Forestry is devolved and so this answer is for England only.
Initial efforts have been focused on supporting the emergency services and utility providers in re-establishing essential networks and infrastructure with ongoing work to make sure impacted forests are safe for public access. It is estimated that it will take over a year to plan and implement the full recovery effort.
A felling licence is not required to harvest trees that are no longer growing such as those that are blown over or snapped by the wind or are dead or dangerous. In some situations, this may lead to blown trees being cleared with no obligation for the owner to restock. In England, Defra and the Forestry Commission are investigating how regulation and incentives could be used to reduce the risk that there is a loss of tree cover or woodland area in these situations. Regulatory arrangements for clearing windblown trees vary between devolved administrations.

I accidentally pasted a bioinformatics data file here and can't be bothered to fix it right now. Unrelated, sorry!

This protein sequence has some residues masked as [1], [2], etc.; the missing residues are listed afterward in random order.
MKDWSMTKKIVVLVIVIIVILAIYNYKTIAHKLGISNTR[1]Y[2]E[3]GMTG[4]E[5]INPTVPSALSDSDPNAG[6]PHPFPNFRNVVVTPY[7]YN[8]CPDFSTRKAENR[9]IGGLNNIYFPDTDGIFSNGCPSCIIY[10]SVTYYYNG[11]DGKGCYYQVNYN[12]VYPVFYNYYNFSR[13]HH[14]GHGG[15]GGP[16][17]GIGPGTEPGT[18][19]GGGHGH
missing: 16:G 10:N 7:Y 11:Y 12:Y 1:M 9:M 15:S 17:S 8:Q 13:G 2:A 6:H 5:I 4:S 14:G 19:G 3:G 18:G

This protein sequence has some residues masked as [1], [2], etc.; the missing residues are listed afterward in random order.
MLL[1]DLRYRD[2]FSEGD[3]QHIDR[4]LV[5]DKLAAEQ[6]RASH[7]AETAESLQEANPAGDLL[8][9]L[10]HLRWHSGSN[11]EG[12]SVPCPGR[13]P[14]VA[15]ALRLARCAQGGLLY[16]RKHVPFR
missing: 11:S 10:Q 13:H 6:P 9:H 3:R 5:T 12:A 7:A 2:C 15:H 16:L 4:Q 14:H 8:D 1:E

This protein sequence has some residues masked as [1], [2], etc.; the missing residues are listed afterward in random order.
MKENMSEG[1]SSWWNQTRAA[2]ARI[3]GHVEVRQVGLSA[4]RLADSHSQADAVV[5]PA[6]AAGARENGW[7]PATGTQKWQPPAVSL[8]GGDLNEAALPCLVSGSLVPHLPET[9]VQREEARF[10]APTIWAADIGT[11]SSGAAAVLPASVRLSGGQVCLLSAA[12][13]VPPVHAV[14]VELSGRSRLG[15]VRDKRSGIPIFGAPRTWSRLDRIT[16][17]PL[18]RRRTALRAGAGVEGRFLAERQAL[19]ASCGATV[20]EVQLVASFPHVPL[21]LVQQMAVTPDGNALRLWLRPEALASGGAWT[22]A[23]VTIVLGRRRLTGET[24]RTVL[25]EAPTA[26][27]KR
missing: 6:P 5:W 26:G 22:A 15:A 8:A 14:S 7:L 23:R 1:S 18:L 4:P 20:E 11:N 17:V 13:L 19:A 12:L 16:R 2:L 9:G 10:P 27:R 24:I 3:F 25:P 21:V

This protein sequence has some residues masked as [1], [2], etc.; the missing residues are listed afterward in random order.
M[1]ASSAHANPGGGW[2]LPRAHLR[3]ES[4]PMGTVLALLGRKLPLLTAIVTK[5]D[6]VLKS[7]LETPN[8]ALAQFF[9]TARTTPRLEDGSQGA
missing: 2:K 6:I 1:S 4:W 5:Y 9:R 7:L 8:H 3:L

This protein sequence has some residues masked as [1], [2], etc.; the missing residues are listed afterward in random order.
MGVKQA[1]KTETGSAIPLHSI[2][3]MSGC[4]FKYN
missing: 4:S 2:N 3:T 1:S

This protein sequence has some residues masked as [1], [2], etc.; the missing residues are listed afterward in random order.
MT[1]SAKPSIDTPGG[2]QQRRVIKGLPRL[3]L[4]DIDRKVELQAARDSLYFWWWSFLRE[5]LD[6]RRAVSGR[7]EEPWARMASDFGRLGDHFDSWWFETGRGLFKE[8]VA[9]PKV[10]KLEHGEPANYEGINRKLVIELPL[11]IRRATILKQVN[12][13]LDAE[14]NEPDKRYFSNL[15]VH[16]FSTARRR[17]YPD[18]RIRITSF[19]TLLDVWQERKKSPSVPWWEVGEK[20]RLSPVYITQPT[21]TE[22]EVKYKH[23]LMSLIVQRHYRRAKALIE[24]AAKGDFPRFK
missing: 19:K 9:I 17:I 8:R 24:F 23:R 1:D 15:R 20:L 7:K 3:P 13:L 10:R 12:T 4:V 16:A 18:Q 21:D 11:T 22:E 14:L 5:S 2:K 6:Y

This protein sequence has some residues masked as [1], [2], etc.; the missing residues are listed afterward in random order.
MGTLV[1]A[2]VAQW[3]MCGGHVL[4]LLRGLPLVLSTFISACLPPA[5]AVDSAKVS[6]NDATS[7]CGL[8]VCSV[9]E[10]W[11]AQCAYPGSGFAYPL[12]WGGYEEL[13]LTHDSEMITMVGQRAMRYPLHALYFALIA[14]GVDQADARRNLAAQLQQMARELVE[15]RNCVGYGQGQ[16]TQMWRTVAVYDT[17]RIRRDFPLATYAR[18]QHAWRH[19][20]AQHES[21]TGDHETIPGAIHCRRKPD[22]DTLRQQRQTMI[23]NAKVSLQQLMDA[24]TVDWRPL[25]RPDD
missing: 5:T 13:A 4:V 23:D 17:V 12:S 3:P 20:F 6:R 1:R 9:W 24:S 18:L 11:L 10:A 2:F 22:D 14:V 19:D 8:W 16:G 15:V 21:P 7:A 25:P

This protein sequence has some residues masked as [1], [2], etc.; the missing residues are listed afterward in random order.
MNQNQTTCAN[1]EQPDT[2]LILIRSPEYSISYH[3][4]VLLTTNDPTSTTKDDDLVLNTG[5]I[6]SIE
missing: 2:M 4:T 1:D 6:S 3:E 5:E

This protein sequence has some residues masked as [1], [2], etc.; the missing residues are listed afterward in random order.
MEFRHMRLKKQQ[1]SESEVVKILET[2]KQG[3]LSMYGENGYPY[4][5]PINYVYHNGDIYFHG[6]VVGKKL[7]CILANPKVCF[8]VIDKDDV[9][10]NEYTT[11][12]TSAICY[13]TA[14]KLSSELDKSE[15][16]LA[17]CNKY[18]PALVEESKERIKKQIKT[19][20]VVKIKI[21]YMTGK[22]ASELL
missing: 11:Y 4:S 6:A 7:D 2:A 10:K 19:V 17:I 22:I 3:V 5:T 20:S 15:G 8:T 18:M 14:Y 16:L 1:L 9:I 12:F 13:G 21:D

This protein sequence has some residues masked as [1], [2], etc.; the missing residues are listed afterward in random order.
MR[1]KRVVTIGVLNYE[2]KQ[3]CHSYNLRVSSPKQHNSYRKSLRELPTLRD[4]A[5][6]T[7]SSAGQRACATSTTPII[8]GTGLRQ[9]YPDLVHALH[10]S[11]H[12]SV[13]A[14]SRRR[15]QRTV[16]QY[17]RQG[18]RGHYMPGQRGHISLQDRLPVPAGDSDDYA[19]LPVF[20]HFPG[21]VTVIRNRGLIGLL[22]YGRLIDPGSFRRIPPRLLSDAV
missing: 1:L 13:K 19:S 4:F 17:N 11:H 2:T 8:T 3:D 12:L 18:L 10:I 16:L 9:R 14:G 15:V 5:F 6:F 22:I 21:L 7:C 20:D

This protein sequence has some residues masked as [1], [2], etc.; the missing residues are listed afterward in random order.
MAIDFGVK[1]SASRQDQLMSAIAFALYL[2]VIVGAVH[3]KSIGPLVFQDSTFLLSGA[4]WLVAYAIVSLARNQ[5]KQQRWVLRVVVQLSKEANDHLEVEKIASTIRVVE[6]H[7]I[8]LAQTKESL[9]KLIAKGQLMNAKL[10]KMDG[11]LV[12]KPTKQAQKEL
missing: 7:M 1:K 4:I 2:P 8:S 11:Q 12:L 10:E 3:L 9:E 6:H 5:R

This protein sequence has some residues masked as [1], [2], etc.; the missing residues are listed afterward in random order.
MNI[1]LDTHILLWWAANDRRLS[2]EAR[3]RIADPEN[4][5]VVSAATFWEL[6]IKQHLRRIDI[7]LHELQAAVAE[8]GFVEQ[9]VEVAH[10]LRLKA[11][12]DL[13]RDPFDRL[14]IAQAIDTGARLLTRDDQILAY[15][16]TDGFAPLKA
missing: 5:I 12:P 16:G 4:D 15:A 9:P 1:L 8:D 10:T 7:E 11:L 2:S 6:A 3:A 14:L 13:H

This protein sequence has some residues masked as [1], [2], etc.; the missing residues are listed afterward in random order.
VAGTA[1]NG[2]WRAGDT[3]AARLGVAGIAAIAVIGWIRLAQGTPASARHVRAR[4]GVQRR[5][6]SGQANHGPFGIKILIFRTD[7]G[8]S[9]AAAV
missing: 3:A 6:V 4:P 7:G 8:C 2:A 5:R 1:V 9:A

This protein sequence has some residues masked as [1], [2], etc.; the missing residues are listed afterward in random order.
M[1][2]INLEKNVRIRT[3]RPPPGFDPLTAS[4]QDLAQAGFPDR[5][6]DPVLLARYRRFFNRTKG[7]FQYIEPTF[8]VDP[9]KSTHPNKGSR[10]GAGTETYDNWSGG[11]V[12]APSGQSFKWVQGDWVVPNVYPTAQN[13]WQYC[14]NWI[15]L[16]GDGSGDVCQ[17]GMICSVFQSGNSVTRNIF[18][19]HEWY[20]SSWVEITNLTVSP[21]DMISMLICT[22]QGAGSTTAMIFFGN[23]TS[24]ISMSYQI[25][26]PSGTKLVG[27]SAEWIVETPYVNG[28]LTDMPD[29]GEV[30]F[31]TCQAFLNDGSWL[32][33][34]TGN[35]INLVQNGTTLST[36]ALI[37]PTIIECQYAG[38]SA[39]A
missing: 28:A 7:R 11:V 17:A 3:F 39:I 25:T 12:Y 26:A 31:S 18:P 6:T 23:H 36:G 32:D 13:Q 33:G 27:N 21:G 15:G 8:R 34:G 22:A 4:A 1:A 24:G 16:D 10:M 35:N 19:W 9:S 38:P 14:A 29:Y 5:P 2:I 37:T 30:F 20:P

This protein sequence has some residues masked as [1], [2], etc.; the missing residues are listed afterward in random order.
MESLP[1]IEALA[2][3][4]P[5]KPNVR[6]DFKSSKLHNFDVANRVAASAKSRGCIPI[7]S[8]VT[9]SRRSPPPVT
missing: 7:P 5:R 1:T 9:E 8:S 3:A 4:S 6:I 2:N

The Government has committed to bring tree planting rates across the UK up to 30,000 hectares per year by the end of this parliament in May 2024. The England Trees Action Plan is supported by an intended £500 million from the Nature for Climate Fund. In the Net Zero Strategy, the Government also announced that it will boost the Nature for Climate fund with a further £124 million of new money, ensuring total spend of more than £750 million by 2025 on peat restoration, woodland creation and management.